Project Spark! Wave 2: the finalists face the Dragons!

On 25 October, this year’s three finalists pitched their innovative ideas in the Project Spark Dragons Den!

The Dragons and the finalists pose together for Project Spark.
The Dragons and the finalists.

Project Spark is the Government Communication Service’s (GCS) Dragon’s Den-style opportunity open to all members, and this year it builds on the success of Wave 1 which launched in the Spring of 2022.

This year, Project Spark received 10 innovative ideas from 8 organisations spanning government communications, including:

  • The Department for Work & Pensions
  • Equalities Office
  • National Cyber Security Centre
  • Met Office
  • Department for Business & Trade
  • Department for Education
  • Department for Health & Social Care
  • Department for Science, Innovation & Technology
  • Foreign Commonwealth & Development Office.  

Meet the finalists

The three finalists who made it through to the Den were:

  • The Met Office – ‘Accessible by default – why 20% really matters!’
    Emma Lawrence and Dave Britton pitched an ambition for government communications to be Accessible for all. From joining up with those doing great work in this space both inside and outside of government, through to exploiting existing tools to harnessing the rapid technological changes
  • Department for Business and Trade (DBT) – ‘Making HMG look amazing! A new approach to shared visuals for GCS, and all Civil Servants’
    Kevin Partridge and Jacob Brookman pitched an innovative ‘Government Visual Search’ platform for communicators to rapidly access Crown copyright images from across government, and to develop a business case for a single cross-government Digital Asset Management platform to power this
  • The Department for Science, Innovation & Technology and the GCS Applied Data & Insights team – ‘Disinformation Debunked: How Communications Can Stay Ahead of the Curve’
    This collaborative pitch from Tommy Shane and Robert Midgley focused on investing in new capabilities for the existing Counter-Disinformation Data Platform (CDDP) developed by DSIT. This would be to support communications teams to better understand narratives that may be proliferating across digital platforms.

The prize the three finalists pitched for was the opportunity to have their innovative idea be taken on by the central GCS Innovation Lab, to rapidly develop, test, and scale it across government communications.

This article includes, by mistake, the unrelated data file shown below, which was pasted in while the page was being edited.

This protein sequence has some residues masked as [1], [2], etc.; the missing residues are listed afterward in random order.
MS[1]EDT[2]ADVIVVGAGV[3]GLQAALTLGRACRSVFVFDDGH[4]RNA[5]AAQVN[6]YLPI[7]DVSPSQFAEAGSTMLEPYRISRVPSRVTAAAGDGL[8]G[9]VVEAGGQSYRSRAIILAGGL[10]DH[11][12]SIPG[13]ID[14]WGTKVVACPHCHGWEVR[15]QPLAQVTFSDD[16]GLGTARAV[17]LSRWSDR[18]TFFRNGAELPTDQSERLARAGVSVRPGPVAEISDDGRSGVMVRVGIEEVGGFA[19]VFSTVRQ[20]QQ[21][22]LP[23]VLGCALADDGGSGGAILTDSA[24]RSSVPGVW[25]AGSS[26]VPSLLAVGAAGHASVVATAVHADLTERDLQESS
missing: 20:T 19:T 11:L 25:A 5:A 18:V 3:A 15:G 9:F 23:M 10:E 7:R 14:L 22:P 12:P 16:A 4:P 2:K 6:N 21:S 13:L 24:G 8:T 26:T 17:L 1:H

The challenge

Their challenge was to win over a majority of the Dragons, which this year included:

  • Gemma Swinglehurst, Industry Manager for Government, Google
  • Rozzi Merrington, Head of Innovation, Wavemaker
  • Simon Baugh, Chief Executive, Government Communication Service 
  • Amanda Svensson, Deputy Director, GCS Applied Data & Insights 
  • Conrad Bird, Director, Cross-Government Campaigns & Marketing.

Each team had just 5 minutes to pitch their idea before facing a grilling from the Dragons!

The Dragons were blown away by the passion and energy with which all the teams presented and were very impressed with how each team articulately addressed each of their tough questions in the white heat of the Den! 

The winning idea

On the day, it was the pitch from the Met Office that won the unanimous support of the Dragons, and it will be taken on by the GCS Innovation Lab! Congratulations to Ross Middleham, Emma Lawrence, Dave Britton from the Met Office, and Peter Serjent from the central GCS team who sponsored their idea!

Of the three pitches, the Dragons judged that their pitch demonstrated the clearest sense of the problem they were tackling, and the potential benefits and value of their proposals if scaled across government communications. The strength of their pitch was emphasised further by Emma and Dave standing in to present proposals initially developed by their colleague Ross, who was unfortunately unable to present on the day.

In the pitching teams own words: “1 in 5 people in the UK have a disability that affects internet and social media use. So in Dragon’s terms, we’re asking for a 20% investment, and that has to be non-negotiable! A focus on accessibility can help everybody, not just those with disabilities, and can drive trust in brands which are seen to be Accessible for everyone”.

The Dragon’s did challenge the team to be more ambitious, and work with the GCS Innovation Lab to focus on tangible tools and training which can lower the barriers to the adoption of Accessible practices and approaches in government communications. Furthermore, the Dragons encouraged the team to focus on the needs of users who may not already be as engaged on Accessibility as others. The Dragons also recommended the team explore the advances in generative AI, and the opportunities for these to drive Accessibility in digital communications.

The project has now been taken on by the central GCS Innovation Lab and you will be able to follow the team’s progress over the coming weeks on the GCS website and through GCS Connect.

Congratulations again to the Met Office team for winning over the Dragons, and to the teams from the Department for Business & Trade, and Department for Science, Innovation & Technology who embraced the opportunity to pitch their idea through Project Spark!

Finally, check out the video below to hear directly from two of this year’s Dragons about what makes a great pitch, and how big ambitions often start with small steps!